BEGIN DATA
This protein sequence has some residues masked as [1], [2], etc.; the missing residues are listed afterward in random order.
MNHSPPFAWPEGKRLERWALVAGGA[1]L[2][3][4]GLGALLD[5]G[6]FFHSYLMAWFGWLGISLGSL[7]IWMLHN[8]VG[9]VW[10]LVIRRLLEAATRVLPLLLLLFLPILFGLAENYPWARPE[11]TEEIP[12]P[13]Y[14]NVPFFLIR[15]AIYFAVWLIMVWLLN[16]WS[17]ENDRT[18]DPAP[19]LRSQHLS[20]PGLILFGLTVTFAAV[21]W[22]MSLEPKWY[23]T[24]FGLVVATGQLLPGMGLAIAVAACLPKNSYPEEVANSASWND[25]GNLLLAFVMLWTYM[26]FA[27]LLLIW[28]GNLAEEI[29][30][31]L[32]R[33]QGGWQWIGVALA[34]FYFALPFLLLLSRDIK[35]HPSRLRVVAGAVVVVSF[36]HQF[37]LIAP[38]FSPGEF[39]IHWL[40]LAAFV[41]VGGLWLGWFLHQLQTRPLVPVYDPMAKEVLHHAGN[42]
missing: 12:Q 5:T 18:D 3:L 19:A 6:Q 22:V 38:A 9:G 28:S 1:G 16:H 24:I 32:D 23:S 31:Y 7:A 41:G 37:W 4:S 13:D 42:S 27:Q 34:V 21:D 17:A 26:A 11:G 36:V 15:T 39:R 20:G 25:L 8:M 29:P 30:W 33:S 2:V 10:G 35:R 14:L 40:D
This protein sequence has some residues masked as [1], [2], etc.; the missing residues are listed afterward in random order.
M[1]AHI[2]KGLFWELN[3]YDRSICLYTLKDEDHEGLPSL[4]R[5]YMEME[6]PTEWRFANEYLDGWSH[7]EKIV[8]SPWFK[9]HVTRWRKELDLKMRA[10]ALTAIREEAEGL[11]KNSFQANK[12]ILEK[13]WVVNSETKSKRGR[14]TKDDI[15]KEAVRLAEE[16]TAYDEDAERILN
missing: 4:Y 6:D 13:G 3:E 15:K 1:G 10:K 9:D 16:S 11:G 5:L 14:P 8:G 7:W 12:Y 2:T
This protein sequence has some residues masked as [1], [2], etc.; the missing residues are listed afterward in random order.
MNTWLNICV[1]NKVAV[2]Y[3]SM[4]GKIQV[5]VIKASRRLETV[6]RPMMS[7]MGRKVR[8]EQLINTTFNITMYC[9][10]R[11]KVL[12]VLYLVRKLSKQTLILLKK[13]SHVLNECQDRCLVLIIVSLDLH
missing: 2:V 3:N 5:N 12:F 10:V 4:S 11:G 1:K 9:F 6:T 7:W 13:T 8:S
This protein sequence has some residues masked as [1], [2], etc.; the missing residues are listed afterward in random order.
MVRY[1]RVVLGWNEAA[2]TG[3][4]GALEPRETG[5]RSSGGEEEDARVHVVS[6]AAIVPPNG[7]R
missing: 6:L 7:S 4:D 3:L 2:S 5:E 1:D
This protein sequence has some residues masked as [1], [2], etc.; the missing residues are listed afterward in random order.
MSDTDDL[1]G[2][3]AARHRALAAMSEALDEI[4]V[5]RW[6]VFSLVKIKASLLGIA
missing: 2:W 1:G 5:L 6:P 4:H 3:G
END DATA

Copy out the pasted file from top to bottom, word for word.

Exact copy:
This protein sequence has some residues masked as [1], [2], etc.; the missing residues are listed afterward in random order.
MNHSPPFAWPEGKRLERWALVAGGA[1]L[2][3][4]GLGALLD[5]G[6]FFHSYLMAWFGWLGISLGSL[7]IWMLHN[8]VG[9]VW[10]LVIRRLLEAATRVLPLLLLLFLPILFGLAENYPWARPE[11]TEEIP[12]P[13]Y[14]NVPFFLIR[15]AIYFAVWLIMVWLLN[16]WS[17]ENDRT[18]DPAP[19]LRSQHLS[20]PGLILFGLTVTFAAV[21]W[22]MSLEPKWY[23]T[24]FGLVVATGQLLPGMGLAIAVAACLPKNSYPEEVANSASWND[25]GNLLLAFVMLWTYM[26]FA[27]LLLIW[28]GNLAEEI[29][30][31]L[32]R[33]QGGWQWIGVALA[34]FYFALPFLLLLSRDIK[35]HPSRLRVVAGAVVVVSF[36]HQF[37]LIAP[38]FSPGEF[39]IHWL[40]LAAFV[41]VGGLWLGWFLHQLQTRPLVPVYDPMAKEVLHHAGN[42]
missing: 12:Q 5:T 18:D 3:L 19:A 6:Q 22:V 38:A 9:G 28:S 1:G 16:H 24:I 32:D 23:S 31:Y 7:A 41:G 37:W 4:S 13:D 42:S 27:Q 34:V 21:D 17:A 26:A 11:G 36:V 15:T 39:R 20:G 25:L 8:M 29:P 30:W 33:S 2:V 10:G 35:R 14:L 40:D
This protein sequence has some residues masked as [1], [2], etc.; the missing residues are listed afterward in random order.
M[1]AHI[2]KGLFWELN[3]YDRSICLYTLKDEDHEGLPSL[4]R[5]YMEME[6]PTEWRFANEYLDGWSH[7]EKIV[8]SPWFK[9]HVTRWRKELDLKMRA[10]ALTAIREEAEGL[11]KNSFQANK[12]ILEK[13]WVVNSETKSKRGR[14]TKDDI[15]KEAVRLAEE[16]TAYDEDAERILN
missing: 4:Y 6:D 13:G 3:E 15:K 1:G 10:K 9:D 16:S 11:G 5:L 14:P 8:G 7:W 12:Y 2:T
This protein sequence has some residues masked as [1], [2], etc.; the missing residues are listed afterward in random order.
MNTWLNICV[1]NKVAV[2]Y[3]SM[4]GKIQV[5]VIKASRRLETV[6]RPMMS[7]MGRKVR[8]EQLINTTFNITMYC[9][10]R[11]KVL[12]VLYLVRKLSKQTLILLKK[13]SHVLNECQDRCLVLIIVSLDLH
missing: 2:V 3:N 5:N 12:F 10:V 4:S 11:G 1:K 9:F 6:T 7:W 13:T 8:S
This protein sequence has some residues masked as [1], [2], etc.; the missing residues are listed afterward in random order.
MVRY[1]RVVLGWNEAA[2]TG[3][4]GALEPRETG[5]RSSGGEEEDARVHVVS[6]AAIVPPNG[7]R
missing: 6:L 7:S 4:D 3:L 2:S 5:E 1:D
This protein sequence has some residues masked as [1], [2], etc.; the missing residues are listed afterward in random order.
MSDTDDL[1]G[2][3]AARHRALAAMSEALDEI[4]V[5]RW[6]VFSLVKIKASLLGIA
missing: 2:W 1:G 5:L 6:P 4:H 3:G